Scripps Howard Foundation names winners of 'Most Valuable Staffer' competition
Thu, February 01, 2001 by Vickie Martin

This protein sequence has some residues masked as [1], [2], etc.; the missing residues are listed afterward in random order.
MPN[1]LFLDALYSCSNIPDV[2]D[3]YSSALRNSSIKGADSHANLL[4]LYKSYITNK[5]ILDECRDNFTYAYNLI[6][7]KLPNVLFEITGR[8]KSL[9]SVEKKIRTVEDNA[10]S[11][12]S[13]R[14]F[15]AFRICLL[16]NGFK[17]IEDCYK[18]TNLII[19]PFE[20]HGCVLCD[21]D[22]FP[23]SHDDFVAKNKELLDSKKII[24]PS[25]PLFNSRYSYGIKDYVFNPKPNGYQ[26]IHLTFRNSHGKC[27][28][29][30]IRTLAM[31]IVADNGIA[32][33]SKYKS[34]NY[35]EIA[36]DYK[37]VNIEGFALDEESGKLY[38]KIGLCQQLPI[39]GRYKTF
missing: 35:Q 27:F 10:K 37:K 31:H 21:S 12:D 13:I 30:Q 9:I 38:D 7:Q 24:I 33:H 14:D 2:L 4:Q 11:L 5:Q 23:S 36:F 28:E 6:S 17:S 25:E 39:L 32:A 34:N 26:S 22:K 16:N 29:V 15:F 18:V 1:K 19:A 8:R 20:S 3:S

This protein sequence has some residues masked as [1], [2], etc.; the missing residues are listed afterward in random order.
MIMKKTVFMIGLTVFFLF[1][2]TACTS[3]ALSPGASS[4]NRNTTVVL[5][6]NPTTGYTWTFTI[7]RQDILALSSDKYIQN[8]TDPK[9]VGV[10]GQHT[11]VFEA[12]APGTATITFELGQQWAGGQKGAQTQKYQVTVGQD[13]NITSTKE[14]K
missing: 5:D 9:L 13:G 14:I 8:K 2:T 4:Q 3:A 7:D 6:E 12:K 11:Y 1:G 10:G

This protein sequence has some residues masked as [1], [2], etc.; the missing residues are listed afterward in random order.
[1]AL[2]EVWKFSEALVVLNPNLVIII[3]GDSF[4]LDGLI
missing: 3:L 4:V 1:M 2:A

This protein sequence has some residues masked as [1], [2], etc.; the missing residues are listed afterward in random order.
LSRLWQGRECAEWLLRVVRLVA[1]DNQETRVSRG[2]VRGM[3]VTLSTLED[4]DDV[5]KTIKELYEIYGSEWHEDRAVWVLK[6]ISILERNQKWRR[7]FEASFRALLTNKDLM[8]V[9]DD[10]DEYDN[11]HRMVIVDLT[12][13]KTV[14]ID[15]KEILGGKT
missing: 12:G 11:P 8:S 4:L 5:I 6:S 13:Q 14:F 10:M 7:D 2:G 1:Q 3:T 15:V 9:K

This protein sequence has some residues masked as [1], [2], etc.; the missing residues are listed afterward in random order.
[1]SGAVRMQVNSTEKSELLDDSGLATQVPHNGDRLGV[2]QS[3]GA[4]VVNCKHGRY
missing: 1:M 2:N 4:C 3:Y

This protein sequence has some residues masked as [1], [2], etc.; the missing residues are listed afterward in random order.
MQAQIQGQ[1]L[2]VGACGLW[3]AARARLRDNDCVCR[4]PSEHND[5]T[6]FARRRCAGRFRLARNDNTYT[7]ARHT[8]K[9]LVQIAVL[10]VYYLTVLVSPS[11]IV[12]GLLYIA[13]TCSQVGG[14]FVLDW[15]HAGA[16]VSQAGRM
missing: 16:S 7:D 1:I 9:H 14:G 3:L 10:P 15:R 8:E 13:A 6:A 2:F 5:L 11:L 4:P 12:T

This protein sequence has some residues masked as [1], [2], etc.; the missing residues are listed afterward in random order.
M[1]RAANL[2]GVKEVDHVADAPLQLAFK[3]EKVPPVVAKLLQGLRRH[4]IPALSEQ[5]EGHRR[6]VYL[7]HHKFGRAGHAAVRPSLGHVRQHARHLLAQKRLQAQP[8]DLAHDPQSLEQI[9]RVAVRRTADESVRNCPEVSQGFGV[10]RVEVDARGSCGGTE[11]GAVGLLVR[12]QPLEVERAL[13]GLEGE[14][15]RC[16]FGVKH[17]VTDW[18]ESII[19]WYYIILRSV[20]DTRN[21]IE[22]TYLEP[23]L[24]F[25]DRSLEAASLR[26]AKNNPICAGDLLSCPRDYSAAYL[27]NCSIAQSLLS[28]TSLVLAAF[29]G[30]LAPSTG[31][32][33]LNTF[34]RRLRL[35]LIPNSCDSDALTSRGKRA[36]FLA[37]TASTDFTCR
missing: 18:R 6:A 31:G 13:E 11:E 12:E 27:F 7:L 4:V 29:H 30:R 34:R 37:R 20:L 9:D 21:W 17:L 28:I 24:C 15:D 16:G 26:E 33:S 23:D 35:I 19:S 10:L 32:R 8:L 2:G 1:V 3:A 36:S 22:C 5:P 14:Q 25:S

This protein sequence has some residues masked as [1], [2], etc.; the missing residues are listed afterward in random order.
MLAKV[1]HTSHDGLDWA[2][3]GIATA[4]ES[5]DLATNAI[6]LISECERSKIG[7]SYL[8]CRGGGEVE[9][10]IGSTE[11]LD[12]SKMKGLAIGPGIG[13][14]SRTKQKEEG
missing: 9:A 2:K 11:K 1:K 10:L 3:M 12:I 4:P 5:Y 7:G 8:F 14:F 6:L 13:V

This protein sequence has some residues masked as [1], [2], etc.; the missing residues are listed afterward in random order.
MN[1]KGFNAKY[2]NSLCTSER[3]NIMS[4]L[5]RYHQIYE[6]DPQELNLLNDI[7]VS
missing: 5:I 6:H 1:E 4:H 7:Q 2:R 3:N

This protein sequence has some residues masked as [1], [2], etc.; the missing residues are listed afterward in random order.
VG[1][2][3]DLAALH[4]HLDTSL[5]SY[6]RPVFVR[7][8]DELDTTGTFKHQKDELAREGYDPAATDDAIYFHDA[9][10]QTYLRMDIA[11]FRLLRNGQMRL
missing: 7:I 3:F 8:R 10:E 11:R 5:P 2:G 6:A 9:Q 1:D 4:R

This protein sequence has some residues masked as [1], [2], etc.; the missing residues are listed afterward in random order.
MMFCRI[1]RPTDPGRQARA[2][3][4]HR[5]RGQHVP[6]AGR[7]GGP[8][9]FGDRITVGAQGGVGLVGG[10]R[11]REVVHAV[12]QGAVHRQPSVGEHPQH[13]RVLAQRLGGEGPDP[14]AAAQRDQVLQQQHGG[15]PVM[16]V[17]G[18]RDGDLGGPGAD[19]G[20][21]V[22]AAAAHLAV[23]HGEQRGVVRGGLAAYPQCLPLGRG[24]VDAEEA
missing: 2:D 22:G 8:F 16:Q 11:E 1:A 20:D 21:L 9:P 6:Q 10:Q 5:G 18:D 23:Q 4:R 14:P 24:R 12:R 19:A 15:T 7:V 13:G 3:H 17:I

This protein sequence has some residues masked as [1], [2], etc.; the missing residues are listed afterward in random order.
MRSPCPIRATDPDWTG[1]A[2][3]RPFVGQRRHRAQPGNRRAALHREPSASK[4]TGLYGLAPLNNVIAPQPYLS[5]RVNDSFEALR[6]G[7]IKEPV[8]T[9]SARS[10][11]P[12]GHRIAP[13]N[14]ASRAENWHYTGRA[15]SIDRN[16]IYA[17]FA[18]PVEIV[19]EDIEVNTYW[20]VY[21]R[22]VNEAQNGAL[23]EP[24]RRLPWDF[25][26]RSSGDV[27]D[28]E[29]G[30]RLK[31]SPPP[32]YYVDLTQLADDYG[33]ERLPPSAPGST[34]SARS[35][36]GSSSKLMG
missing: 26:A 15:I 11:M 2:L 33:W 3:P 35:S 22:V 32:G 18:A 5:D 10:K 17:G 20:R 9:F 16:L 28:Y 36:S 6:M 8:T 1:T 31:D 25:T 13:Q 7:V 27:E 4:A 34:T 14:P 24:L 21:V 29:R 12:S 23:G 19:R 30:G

CINCINNATI –The Scripps Howard Foundation has named the five winners of its annual “Most Valuable Staffer” competition, which was open to U.S. college newspaper staff members.The winners are: Megan Manfull, managing editor, The Daily Iowan, a senior at University of Iowa, Iowa City. Sheila B. Lalwani, world desk editor, Indiana Daily Student, a senior at Indiana University, Bloomington. Angela Cason, editor, The Tech Talk, a senior at Louisiana Tech University, Ruston. Jennie Kennedy, managing editor, The Daily Texan, a senior at University of Texas-Austin. Randy Striegel, managing editor, The Orion, a senior at California State University, Chico.Each of the winners will receive a $5,000 scholarship and an all-expenses paid trip to New York for the National College Media Convention, co-sponsored by the Associated Collegiate Press and College Media Advisers, Feb. 15-18. The college newspapers where the students work also will receive a $5,000 grant.The competition is sponsored by the Scripps Howard Foundation in cooperation with College Media Advisers. “Scripps Howard Foundation established this competition to reward college newspaper staffers who have distinguished themselves through their hard work and extraordinary efforts,” said Judith G. Clabes, president and CEO of the foundation. “These five individuals have won the respect and high praise of their colleagues and college advisers and have earned recognition as ‘Most Valuable Staffers.’”Chris Carroll, president of College Media Advisers and media adviser at Vanderbilt University in Nashville, said, “The annual ‘Most Valuable Staffer’ award provides an excellent opportunity to recognize the achievements of some of the country’s most promising journalism students. As always, this year’s recipients are among the best of the best.”The competition was open to staffers of any college newspaper in the U.S. that publishes at least weekly during the regular school year. Nominees had to be enrolled as full-time students in the college or university. They were not required to be journalism or communications majors, and could work in any department of the newspaper. The competition was judged by Fran Kentling, administrative editor of The Wichita Eagle; Jack Willis, student awards committee chairman for College Media Advisers; and Dan K. Thomasson, retired vice president/news for Scripps Howard newspapers and retired editor of Scripps Howard News Service.College Media Advisers, with more than 700 members coast to coast, represents the people who advise the nation’s collegiate newspapers, yearbooks, magazines and electronic media.Dedicated to excellence in journalism, the Scripps Howard Foundation is a leader in industry efforts in journalism education, scholarships, internships, literacy, minority recruitment/development and First Amendment causes.